Thank you for many prayers.

Have a super week.

Mary & Jones

Sunday, July 21, 2013


Last Thursday was a very good day--and I was in the "zone".....Here are just a couple of the items that I bought (in addition to the vintage Fortuny fragment). Of course they need a bit of restoration, but then most antiques do--major cleaning, polishing, finish work, reupholstery, etc.

This gorgeous (soon to be) Meiji period Japanese candlestick in black lacquer, gold leaf and repouse brass was a sleeper.

I went to 1stdibs to find a comparable candlestick....

I'm not going to quote the 1stdibs price point for these gorgeous sticks--these guys appear to be in all original condition, which does increase their value considerably. My single stick, having been electrified and having lost its mate has a much lower valuation point, but has wonderful decorative value. I do have to change the electrical fittings and bring the lacquer back to a higher level and polish the brass detailing--my amazing magician Roberto will have no trouble doing this restoration work.

Peacock Fan chairs were emblematic of the late 60's and early 70's. Hans Wegner created one 

Verner Patton created an entirely unique peacock chair

But the one I bought was the rattan peacock chair designed and woven in the Philippines.

And it even came with its matching little table. Both the chair and the table are in exceptional condition and ready to go--as you can see, this rarely happens.

And then....eureka!! KLISMOS CHAIRS!! I spied this fantastic set of 4 French (?) wrought iron klismos chairs hiding under some stuff and being sold with a table that did not match

Just look at the gorgeous forge work--little feet, detailed saucy arm rests, thick soft iron, etc.

I know, I know, I promised myself that I would not buy any more chairs.....but how could I pass them up?

The last item still needs to be further researched. I know that it is most probably a unique piece dating to the 1960's and Italian...beyond that, it is still a mystery. 

It needs to have two of the glass sun rays restored--but I have a very good glass restorer who is coming tomorrow to give me an estimate.
As always, I feel so grateful to be able to do what I love--the eternal hunt...research...and bringing an item back to its best condition.

It has been a tough few days, but tonight Mia seems to be doing better. Prayers still needed as her recovery remains tenuous--tomorrow (the 4th day post surgery) should be a much brighter day.

I hope that the week brings fantastic summer weather for everyone--not too hot, but just right.
Be well.

Mary & Jones (and poor Cole)

Friday, July 19, 2013


Yesterday was auction day....I woke up early as I had previewed the day before and knew there were a few things that I wanted to bid and that were coming up quite early. As I completed my morning mediation time, I realized that I felt as if I were in "The Zone".....yes, bidding at auction is quite a bit like an athlete's feeling of being in the zone--perhaps a deep connection to the moment (wish I always felt this way--working on it).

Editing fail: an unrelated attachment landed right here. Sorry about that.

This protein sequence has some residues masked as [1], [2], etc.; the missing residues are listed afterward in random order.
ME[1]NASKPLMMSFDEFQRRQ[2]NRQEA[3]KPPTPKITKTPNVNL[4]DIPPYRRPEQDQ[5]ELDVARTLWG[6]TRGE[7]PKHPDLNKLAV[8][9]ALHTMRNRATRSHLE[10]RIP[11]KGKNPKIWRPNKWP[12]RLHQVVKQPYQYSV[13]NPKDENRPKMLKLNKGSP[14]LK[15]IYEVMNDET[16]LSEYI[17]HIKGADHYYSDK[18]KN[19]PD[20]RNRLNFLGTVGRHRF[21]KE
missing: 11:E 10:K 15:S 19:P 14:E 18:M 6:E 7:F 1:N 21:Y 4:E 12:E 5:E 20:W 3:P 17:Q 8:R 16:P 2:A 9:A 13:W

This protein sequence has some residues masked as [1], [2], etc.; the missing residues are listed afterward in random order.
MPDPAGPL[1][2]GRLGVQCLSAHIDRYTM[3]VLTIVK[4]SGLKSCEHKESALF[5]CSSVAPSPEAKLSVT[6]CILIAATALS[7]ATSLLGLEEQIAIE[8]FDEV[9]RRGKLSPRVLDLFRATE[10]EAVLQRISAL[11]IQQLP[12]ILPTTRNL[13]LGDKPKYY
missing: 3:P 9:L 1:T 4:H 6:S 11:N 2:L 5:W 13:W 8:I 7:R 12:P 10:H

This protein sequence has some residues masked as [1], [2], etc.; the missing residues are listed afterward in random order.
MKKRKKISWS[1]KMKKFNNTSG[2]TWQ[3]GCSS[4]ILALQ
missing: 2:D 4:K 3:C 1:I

One of the first items to be brought to the block was to be a 1950's low slung sofa in very poor condition, was covered in 1950's Fortuny in the Maori pattern. Wish that I had thought to take a photos of the sofa....but just look at what I cut off the back of the sofa

This is almost two yards of "Maori" that dates to the mid-1950's. The blue color way is very desirable, especially right now as very ethereal, soft colors are being shown in many of the shelter magazine. 

These last two photos are detail shots of the Maori--as you can see, the fragment is faded, but still very beautiful and it retains quite a bit of the silvery gold overlay. The reverse is for comparison and I'm deciding whether to use the reverse for the pillows--maybe make two smaller pillows using the reverse?
And for the icing on the cake, just look what I had in my fabric stash............

Yes! A length of vintage silk that perfectly coordinates with the 1950's fabric. You're probably wondering if I bought a large sofa just for this length of vintage Fortuny?  Yep...and it was worth it. Good vintage Fortuny fabric is getting harder and harder to find and it is so much more beautiful than Fortuny created today. Although the current Fortuny Owners represent the fabric is identical to the original, it really isn't. (I left the sofa at the auction--what in the world would I ever do with a 7-8 ft. long sofa?)
I bought some other great items, but those will have to wait for another post.